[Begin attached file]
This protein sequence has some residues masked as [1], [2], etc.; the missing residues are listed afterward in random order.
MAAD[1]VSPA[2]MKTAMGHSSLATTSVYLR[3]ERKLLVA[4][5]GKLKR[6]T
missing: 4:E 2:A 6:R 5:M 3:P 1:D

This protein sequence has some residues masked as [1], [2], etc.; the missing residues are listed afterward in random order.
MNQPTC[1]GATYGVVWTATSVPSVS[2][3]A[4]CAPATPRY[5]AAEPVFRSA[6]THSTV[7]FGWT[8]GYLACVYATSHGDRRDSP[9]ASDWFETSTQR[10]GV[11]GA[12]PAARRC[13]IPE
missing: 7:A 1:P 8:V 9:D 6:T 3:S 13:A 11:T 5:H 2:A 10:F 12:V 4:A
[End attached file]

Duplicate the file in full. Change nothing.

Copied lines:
This protein sequence has some residues masked as [1], [2], etc.; the missing residues are listed afterward in random order.
MAAD[1]VSPA[2]MKTAMGHSSLATTSVYLR[3]ERKLLVA[4][5]GKLKR[6]T
missing: 4:E 2:A 6:R 5:M 3:P 1:D

This protein sequence has some residues masked as [1], [2], etc.; the missing residues are listed afterward in random order.
MNQPTC[1]GATYGVVWTATSVPSVS[2][3]A[4]CAPATPRY[5]AAEPVFRSA[6]THSTV[7]FGWT[8]GYLACVYATSHGDRRDSP[9]ASDWFETSTQR[10]GV[11]GA[12]PAARRC[13]IPE
missing: 7:A 1:P 8:V 9:D 6:T 3:S 13:A 11:T 5:H 2:A 10:F 12:V 4:A